PULLMAN – When Anthony Gordon arrived at Washington State in 2016, he was unsure what type of relationship he’d forge with Trey Tinsley, another quarterback who’d taken a similar path to the Palouse and also had exactly four years to win over Mike Leach with his right arm.
Maybe they’d tolerate one another. Maybe they’d be cordial. Or maybe they’d be neither.
That they’d eventually become two peas in a pod? Even Gordon admits he never thought that was in the cards.
“We’ve gone against each other for years and when I first showed up here, kind of funny, I was like, ‘I wonder how this is going to go trying to be friends with somebody I’m competing against the next four years,’ ” the QB said Tuesday. “But Trey’s an awesome dude, great friend, great teammate.”
Now, one of them is the nation’s leading passer, while the other holds a much less glorious title: backup to the nation’s leading passer.
One of the two is on track to break school and conference records for passing yards and touchdowns. The other has spent his final season idling on the sideline, a ball cap covering his head instead of a helmet, a clipboard in his hands rather than a football.
Gordon will have a chance to parlay his prolific senior year into an NFL career. Tinsley isn’t guaranteed another snap of competitive football this season, let alone the rest of his life.
But not even that has splintered their relationship.
Gordon continues to pick apart Pac-12 defenses with as much success as any quarterback in the conference. Tinsley’s been in his corner every step of the way – the first to bump his fist after a touchdown and the first to offer Gordon insight after an interception.
“It shows that his actions align with his words,” Gordon said. “He’s a good teammate through and through, and it’s something he’s always said. … So he’s stuck true to his words and I’m happy for him. Selfishly, I’m happy for him. I know he’s got some football left in him and he definitely could’ve played, but I’m happy he’s here and helping me out.”
Gordon and Tinsley fought for WSU’s starting quarterback job in the spring of 2018, before Gardner Minshew showed up in the fall and beat out both. This past spring, Gordon and Tinsley were at it again, trading blows while Eastern Washington grad transfer Gage Gubrud recovered from a foot injury.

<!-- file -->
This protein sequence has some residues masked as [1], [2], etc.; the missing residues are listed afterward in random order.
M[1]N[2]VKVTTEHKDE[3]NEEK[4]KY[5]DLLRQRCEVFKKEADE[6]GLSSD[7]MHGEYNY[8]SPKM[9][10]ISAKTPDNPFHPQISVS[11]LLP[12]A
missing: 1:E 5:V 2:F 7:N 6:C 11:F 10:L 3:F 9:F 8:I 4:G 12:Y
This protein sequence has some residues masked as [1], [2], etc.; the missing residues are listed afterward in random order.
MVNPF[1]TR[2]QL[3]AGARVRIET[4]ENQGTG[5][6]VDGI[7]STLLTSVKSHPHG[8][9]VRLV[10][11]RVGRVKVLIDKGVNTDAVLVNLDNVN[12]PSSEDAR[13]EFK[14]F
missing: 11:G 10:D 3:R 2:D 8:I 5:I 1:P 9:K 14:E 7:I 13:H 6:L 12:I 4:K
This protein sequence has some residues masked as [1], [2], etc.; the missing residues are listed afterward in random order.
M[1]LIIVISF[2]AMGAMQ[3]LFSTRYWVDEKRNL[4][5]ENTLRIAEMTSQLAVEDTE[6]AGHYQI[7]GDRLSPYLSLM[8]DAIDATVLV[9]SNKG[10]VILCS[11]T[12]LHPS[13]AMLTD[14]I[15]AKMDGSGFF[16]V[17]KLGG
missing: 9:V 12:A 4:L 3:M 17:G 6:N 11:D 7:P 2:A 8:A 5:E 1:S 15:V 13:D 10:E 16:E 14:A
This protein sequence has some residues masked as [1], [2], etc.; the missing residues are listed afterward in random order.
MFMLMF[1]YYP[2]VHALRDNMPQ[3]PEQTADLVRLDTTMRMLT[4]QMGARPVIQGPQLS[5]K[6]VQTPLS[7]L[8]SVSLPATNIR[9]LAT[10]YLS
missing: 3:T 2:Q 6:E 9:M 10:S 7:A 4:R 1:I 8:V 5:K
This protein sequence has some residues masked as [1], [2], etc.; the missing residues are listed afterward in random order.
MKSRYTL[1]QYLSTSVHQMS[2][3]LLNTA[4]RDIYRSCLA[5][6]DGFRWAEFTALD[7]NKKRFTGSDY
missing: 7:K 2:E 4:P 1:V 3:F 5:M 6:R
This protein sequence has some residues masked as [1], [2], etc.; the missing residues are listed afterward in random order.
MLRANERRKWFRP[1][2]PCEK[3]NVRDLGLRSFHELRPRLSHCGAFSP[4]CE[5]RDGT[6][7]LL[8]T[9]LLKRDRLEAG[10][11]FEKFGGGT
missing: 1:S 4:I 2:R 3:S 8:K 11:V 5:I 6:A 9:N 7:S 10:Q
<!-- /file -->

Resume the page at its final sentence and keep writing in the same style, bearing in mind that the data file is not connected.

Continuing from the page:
The duel for QB1 continued into the fall, with Gordon, Tinsley and Gubrud splitting reps evenly – Gordon and Tinsley one day, Gubrud and Tinsley the next, Gordon and Gubrud the day after that. That rotation persisted until the third week of preseason camp, when Leach, needing to whittle the competition down to two players but still wanting to see more of Gubrud, made a tough decision to cut out Tinsley.
Gordon outplayed Gubrud and hasn’t looked back since, rolling up 3,387 yards, 32 touchdowns and nine interceptions through eight games. He needs 1,392 yards – an average of 348 per game – to break Minshew’s single-season Pac-12 record and only 11 touchdowns to match Jake Browning’s single-season record of 43.
Had Tinsley won the job, he may have been gunning for some of that glory himself.
“Because Trey’s talented enough to start for most teams in this conference,” Leach said Monday.
But that isn’t Tinsley’s reality. He and Gubrud are sharing backup duties, so even if Gordon goes down with an injury, there’s a chance he’s thrown the last meaningful passes of his career.
Tinsley has accepted another role and thrived in it.
“Tinsley knows the offense backward and forward. He’s a very sharp guy,” Leach said. “We do have Tinsley on the sideline looking for the things on the field, because he’s good at being conscious of it, but just real smart about how things are supposed to unfold.”
Even if he isn’t throwing passes, Tinsley still has a bright future in football, Leach maintains.
“I think Tinsley’s going to be a really good coach someday,” he said.
Leach knows better than anyone it doesn’t take a premier college player to make a successful college coach. He hung up his own cleats after a mediocre playing career at Cody High School in Wyoming.
“The second I met Trey, maybe not the second I met him but throughout our time getting to know each other, he kind of asked what we want to do when we’re done and stuff,” Gordon said. “And I asked him if he wanted to be a coach and no hesitation, he’s like, ‘Yeah.’ And I was like, ‘Yeah, I can totally see it, no doubt.’ ”
In Tinsley’s position, it may have been easy to go through the motions, lose interest, or disengage while his good friend and teammate grabs one headline after another.
Instead, QB2 took the harder route.
“I just have a tremendous amount of respect for his commitment and what he does,” Leach said. “I think there’s a lot of intangible things as far as the locker room, holding the locker room and just being a good example, like I say, of what a teammate is and what it means to be on a team. I think Trey personifies that.”
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